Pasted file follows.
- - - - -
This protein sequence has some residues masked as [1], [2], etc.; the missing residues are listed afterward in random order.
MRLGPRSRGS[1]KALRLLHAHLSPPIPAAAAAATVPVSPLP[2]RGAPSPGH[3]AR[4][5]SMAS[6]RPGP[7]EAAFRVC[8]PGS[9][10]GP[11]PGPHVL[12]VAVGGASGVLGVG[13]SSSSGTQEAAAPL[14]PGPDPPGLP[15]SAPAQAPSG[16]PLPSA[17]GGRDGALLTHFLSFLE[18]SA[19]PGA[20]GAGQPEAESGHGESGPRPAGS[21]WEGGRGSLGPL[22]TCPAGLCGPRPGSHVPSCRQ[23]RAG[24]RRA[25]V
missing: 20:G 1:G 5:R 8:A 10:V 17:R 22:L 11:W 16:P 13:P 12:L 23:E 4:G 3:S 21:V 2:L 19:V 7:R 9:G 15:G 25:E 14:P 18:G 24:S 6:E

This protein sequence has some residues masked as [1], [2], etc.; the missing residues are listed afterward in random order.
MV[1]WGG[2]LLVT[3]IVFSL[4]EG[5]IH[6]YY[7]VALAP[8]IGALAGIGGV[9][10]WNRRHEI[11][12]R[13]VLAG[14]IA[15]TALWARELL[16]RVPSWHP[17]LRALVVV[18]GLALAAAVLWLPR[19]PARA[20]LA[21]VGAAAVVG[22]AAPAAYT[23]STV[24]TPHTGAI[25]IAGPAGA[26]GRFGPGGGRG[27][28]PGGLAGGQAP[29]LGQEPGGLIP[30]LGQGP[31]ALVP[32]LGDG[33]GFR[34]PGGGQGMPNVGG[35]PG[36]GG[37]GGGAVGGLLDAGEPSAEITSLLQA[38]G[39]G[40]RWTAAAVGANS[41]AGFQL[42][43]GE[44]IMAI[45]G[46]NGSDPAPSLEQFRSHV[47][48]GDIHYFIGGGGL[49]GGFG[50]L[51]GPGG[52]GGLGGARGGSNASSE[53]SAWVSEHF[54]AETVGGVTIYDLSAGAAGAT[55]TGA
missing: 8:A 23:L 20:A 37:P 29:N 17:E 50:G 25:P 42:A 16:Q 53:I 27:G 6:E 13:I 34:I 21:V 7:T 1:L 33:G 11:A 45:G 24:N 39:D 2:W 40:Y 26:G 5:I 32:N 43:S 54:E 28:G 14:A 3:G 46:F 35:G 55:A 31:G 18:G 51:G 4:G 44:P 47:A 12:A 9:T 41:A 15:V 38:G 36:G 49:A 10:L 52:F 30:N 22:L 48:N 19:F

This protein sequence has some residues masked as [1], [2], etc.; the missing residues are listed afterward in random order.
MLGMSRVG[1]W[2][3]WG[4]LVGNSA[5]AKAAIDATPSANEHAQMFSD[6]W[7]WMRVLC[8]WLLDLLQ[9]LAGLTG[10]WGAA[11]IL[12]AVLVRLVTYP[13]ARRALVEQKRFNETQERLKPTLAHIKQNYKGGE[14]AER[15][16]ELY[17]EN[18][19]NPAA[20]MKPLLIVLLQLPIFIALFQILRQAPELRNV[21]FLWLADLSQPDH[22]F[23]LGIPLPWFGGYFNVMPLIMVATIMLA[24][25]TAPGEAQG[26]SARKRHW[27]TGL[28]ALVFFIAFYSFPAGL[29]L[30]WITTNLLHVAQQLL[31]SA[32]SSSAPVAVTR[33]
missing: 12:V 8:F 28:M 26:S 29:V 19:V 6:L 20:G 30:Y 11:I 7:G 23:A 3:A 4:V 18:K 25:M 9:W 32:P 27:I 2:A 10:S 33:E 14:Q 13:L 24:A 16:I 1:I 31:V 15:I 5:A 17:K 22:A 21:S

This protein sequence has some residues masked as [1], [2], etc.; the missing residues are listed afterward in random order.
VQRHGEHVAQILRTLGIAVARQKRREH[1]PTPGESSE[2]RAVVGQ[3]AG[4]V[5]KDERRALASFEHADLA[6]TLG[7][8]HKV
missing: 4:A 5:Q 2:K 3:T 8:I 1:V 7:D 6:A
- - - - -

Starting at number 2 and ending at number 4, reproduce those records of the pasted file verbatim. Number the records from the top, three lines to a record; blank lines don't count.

This protein sequence has some residues masked as [1], [2], etc.; the missing residues are listed afterward in random order.
MV[1]WGG[2]LLVT[3]IVFSL[4]EG[5]IH[6]YY[7]VALAP[8]IGALAGIGGV[9][10]WNRRHEI[11][12]R[13]VLAG[14]IA[15]TALWARELL[16]RVPSWHP[17]LRALVVV[18]GLALAAAVLWLPR[19]PARA[20]LA[21]VGAAAVVG[22]AAPAAYT[23]STV[24]TPHTGAI[25]IAGPAGA[26]GRFGPGGGRG[27][28]PGGLAGGQAP[29]LGQEPGGLIP[30]LGQGP[31]ALVP[32]LGDG[33]GFR[34]PGGGQGMPNVGG[35]PG[36]GG[37]GGGAVGGLLDAGEPSAEITSLLQA[38]G[39]G[40]RWTAAAVGANS[41]AGFQL[42][43]GE[44]IMAI[45]G[46]NGSDPAPSLEQFRSHV[47][48]GDIHYFIGGGGL[49]GGFG[50]L[51]GPGG[52]GGLGGARGGSNASSE[53]SAWVSEHF[54]AETVGGVTIYDLSAGAAGAT[55]TGA
missing: 8:A 23:L 20:A 37:P 29:N 17:E 50:G 25:P 42:A 16:Q 53:I 27:G 6:E 13:I 34:I 21:V 7:T 1:L 33:G 11:A 45:G 24:N 39:D 2:W 40:Y 26:G 5:I 32:N 43:S 54:E 28:G 14:A 3:G 46:F 35:G 55:A 31:G 18:G 51:G 4:G 44:P 47:A 12:A 9:T 41:A 15:V 38:G 36:G 49:A 10:L 52:F 30:N 22:L 48:N 19:F

This protein sequence has some residues masked as [1], [2], etc.; the missing residues are listed afterward in random order.
MLGMSRVG[1]W[2][3]WG[4]LVGNSA[5]AKAAIDATPSANEHAQMFSD[6]W[7]WMRVLC[8]WLLDLLQ[9]LAGLTG[10]WGAA[11]IL[12]AVLVRLVTYP[13]ARRALVEQKRFNETQERLKPTLAHIKQNYKGGE[14]AER[15][16]ELY[17]EN[18][19]NPAA[20]MKPLLIVLLQLPIFIALFQILRQAPELRNV[21]FLWLADLSQPDH[22]F[23]LGIPLPWFGGYFNVMPLIMVATIMLA[24][25]TAPGEAQG[26]SARKRHW[27]TGL[28]ALVFFIAFYSFPAGL[29]L[30]WITTNLLHVAQQLL[31]SA[32]SSSAPVAVTR[33]
missing: 12:V 8:F 28:M 26:S 29:V 19:V 6:L 20:G 30:Y 11:I 7:G 23:A 3:A 4:V 18:K 25:M 9:W 32:P 27:I 2:A 10:S 33:E 14:Q 13:L 24:A 16:I 1:I 31:V 15:I 5:A 17:K 22:A 21:S

This protein sequence has some residues masked as [1], [2], etc.; the missing residues are listed afterward in random order.
VQRHGEHVAQILRTLGIAVARQKRREH[1]PTPGESSE[2]RAVVGQ[3]AG[4]V[5]KDERRALASFEHADLA[6]TLG[7][8]HKV
missing: 4:A 5:Q 2:K 3:T 8:I 1:V 7:D 6:A